Show MoreThe Role of Penelope in The Odyssey
The character of Penelope in Homer's Odyssey reflects the faithful wife who waits twenty years for the arrival of her husband. Only a strong woman could sustain the stress, anxiety and confusion resulting from the chaos of a palace with a missing king whose fate is unknown. Her responsibilities and commitments toward the man she loves are particularly difficult to keep, under the strain of the situation. Although she does not actively pursue an effort to find him, her participation in the success of Odysseus' homecoming can be seen in her efforts to defend and protect the heritage, reputation and the House of Odysseus in his absence. As Odysseus withstands his trial, Penelope withstands her…show more content…
Also in book 6 we have a reinforcement of the standard functions of the woman and the man. Nausikaa's mother is with her female attendants, weaving clothes. Nausikaa's father is shown on his way to the council with other male officials (line 50). This same distinction of roles is often referred to in the whole poem. Telemachos often tells his mother, as in book 1 line 356, to go back to her distaff, while he was to attend political councils: "Go therefore back in the house and take up your own work, the loom and distaff, and see to it that your handmates ply their work also; but the men must see a discussion, all men, but I most of all."
Penelope as usual performs this duty of the household faithfully.
All those duties however are a part of a larger goal, the goal keeping a good name for oneself in the eyes of others and the eyes of gods. We see finally in the Nausikaas short episode, the most important factor a woman must realize. Nausikaa directs Odysseus to the city but recommends that he goes by himself to avoid the scandal that might arise if she were seen bringing in a male stranger. It is Precisely this the best reputation which is presented in the Odyssey as the most valued goal in life. Penelope's responsibility is to develop and maintain the best reputation. As wife she must preserve the reputation of her husband, her family, and must maintain the system of the household. As a woman she must arise above
Penelope, Clever Wife Of Odysseus Essay
The Odyssey, written by Homer, tells the story of Odysseus after the Trojan War. It not only includes an insight on the adventures and return of Odysseus, but it also includes the stories of Telemakhos and Penelope. Telemakhos is the courageous son of Odysseus who goes on a quest in search for information about his father’s whereabouts. Penelope is an extremely clever woman who could match Odysseus in his wit. Penelope is able manipulate the suitors that have come to pursue her in Odysseus’s absence. Though Penelope often spends many nights weeping over the absence of her husband, it seems as if she never loses faith in her husband, and she truly believes that he will return to her and punish the suitors that have taken over their house. Penelope’s cleverness can be seen in the following examples: she comes up with many clever ideas to delay the suitors’ rage, and she invents two main tests that are proof her ingenuity, the Test of the Bow and the Test of the Bed.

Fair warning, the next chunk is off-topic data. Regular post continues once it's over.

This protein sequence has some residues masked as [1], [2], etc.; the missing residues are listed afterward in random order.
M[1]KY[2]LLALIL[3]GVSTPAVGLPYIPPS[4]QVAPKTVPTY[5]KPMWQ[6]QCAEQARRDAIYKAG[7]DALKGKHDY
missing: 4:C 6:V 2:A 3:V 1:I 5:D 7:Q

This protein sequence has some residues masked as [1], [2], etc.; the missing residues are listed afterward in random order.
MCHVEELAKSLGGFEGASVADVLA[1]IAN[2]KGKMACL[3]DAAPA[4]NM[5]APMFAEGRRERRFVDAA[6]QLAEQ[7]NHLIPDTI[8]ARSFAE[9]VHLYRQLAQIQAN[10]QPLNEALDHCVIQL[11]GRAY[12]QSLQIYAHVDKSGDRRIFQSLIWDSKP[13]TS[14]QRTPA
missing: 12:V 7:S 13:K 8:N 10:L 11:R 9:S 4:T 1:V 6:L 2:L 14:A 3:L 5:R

One-hundred and eight suitors have come in pursuit of Penelope, and Penelope reacts to them rather dubiously. Believing that she can only delay them rather than get rid of them, Penelope uses her resourcefulness to hold them off for many years. One of these brilliant ideas is that she tells them that she needs to weave a funeral shroud for the aging father of Odysseus, Laertes. During the day, Penelope weaves the shroud, but once night comes around, she diligently unravels the shroud. This trick works for many years. Unfortunately, an unfaithful maid tells the suitors of her scheme. Penelope also sends notes to each of the suitors with promises to marry soon. By continually telling the suitors each different times that she will finally marry one of the suitors, Penelope, again, delays the rage of the suitors. She tells them that Odysseus once told her that if he were not to return from the war she was to marry once Telemakhos was capable of growing a beard.
Penelope forges the Test of the Bow to test the suitors, promising that she would marry the man who is able to pass this test. The test involves stringing the double-torsion bow, given to Odysseus by Iphitos, and shooting an arrow through axe heads that would be lined up by Telemakhos. Each of the suitors attempts to accomplish this feat, but none of the suitors could even string the bow, much less shoot it. Odysseus, disguised as a beggar, sees that they cannot achieve it, and he asks to be allowed to attempt the test as well. The suitors disagree, but Telemakhos allows...
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